Five Living With Rheumatoid Arthritis Tips
Living with rheumatoid arthritis (RA) isn't always easy. When I have to explain to someone what living with rheumatoid arthritis is like, I tell them this: one day you may feel fine and pain-free, and the next day you'll feel completely exhausted to the point you can't get out of bed – it's unpredictable.
I've been living with RA for a while now, and I want to share with you my tips for healthy living with RA.
Tips for Eating Healthy With RA
Most of us (with RA or not!) may enjoy a lot of sweets and rich savory foods, however, these foods aren’t necessarily the best for controlling arthritis. I'm afraid you'll need to make a diet change if you want to feel your best because by eating certain healthy foods you may find that it will help reduce the pain of RA.
Please note, however, that there is no one way of eating that can magically control or even cure RA, despite the claims of many diet gurus. Instead, there are foods that are recommended for certain properties they contain which can help reduce pain and inflammation. Otherwise, much of your RA diet will be down to experimentation and eating a well-balanced diet.
- Fish. Fish is an excellent source protein, which can help maximize your energy levels when you’re feeling particularly tired and weak. Salmon, tuna, sardines and other cold-water fish are also high in omega-3 fatty acids, which can help reduce inflammation in your body.
- Mediterranean foods. If you’re a fan of Greek and Italian food, you’re in luck. These meals, which feature vegetables, olive oil and fish, are highly recommended to help reduce inflammation.
- Nuts. Nuts, such as walnuts, pine nuts, pistachios, and almonds are a great way to ensure you’re getting in some of the best monosaturated fat, which helps fight inflammation.
- Onions. While onions may make you cry when you’re peeling them, adding them to your diet can help keep inflammation at bay. They can also help by keeping away bad cholesterol and reducing your risk of heart disease.
The Importance of Exercise in RA Management
Exercise may seem near impossible when you have RA, and on some days, especially during a serious flare, it is much better to wait it out until you feel better than to push yourself. However, when you’re not flaring, exercise can help stave off the symptoms of RA.
In fact, sitting around too much can only cause you to feel worse and make your joints feel much stiffer, which is why exercise is always in order. And it can help you with your New Year’s resolutions of either losing weight or simply living a healthier lifestyle.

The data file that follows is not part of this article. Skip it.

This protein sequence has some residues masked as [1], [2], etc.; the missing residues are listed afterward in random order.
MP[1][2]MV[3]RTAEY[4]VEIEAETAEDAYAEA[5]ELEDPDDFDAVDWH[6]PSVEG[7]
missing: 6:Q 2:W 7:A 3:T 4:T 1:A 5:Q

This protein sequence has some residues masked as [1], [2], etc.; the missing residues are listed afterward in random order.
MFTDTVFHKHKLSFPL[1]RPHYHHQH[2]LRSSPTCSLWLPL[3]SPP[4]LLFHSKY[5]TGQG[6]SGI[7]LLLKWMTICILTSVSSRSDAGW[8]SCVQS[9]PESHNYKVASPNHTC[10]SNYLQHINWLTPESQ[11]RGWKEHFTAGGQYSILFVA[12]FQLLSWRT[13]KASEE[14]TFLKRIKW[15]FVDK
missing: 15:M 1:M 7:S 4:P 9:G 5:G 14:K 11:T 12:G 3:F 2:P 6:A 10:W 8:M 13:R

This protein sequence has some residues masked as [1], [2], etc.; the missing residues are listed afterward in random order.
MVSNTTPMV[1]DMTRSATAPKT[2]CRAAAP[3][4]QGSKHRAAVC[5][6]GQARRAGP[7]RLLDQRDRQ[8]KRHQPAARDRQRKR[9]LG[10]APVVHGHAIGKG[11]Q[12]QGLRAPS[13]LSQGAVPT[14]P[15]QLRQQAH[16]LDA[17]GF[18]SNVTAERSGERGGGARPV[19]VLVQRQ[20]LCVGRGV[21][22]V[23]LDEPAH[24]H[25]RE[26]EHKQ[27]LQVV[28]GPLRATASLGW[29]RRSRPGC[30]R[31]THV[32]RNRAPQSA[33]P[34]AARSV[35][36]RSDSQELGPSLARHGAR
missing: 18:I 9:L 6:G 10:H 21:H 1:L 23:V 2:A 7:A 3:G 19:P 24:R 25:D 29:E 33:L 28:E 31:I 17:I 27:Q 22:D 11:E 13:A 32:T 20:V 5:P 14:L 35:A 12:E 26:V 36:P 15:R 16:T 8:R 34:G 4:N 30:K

Tips for Staying Pain-Free With RA
It’s not easy to exercise when you’re not feeling up to it, so it is important to take a painkiller a couple of hours before you exercise so you’ll feel a bit more up to it.
If you plan to go to the gym around 7 p.m., for example, pop an Advil or Motrin around 5 or 6 p.m. to help ease symptoms. This will make it a lot easier for you to get the gym and do what needs to be done.
Start With Gentle Exercise With RA
If starting an exercise routine is on the cards for your New Year’s resolution, you don’t need to jump in full speed ahead. Instead, be gentle with yourself and your body!
You can start by swimming laps with a kickboard or doing meditative yoga instead of going full power on a treadmill. If you can’t join a gym, you can download plenty of free yoga podcasts or YouTube clips right off the Internet and follow along at home.
You can even just make it a priority to get out more often during the day. This can mean taking the dog for a walk more often or going on a short walk.
While swimming and yoga are fantastic ways of staying fit, weight-bearing exercise is also important to ensure that you don’t develop osteoporosis. Keep this in mind and try to incorporate at least a little bit of walking into your routine.
Try Cardio for RA Weight Loss
If you’re dealing with rheumatoid arthritis and weight gain and looking to lose some weight, you’ll need to up your game a bit. While swimming is fantastic cardio, you can also try biking (either on a stationary bike or around the neighborhood) or using the elliptical machine.
These are great ways to burn fat without putting too much pressure on your joints. It also keeps the ligaments around the joints strong to help support them in times of flare.
Remember, when incorporating healthy eating and exercise, you don’t ever have to go to an extreme. Instead, little changes can mean a lot.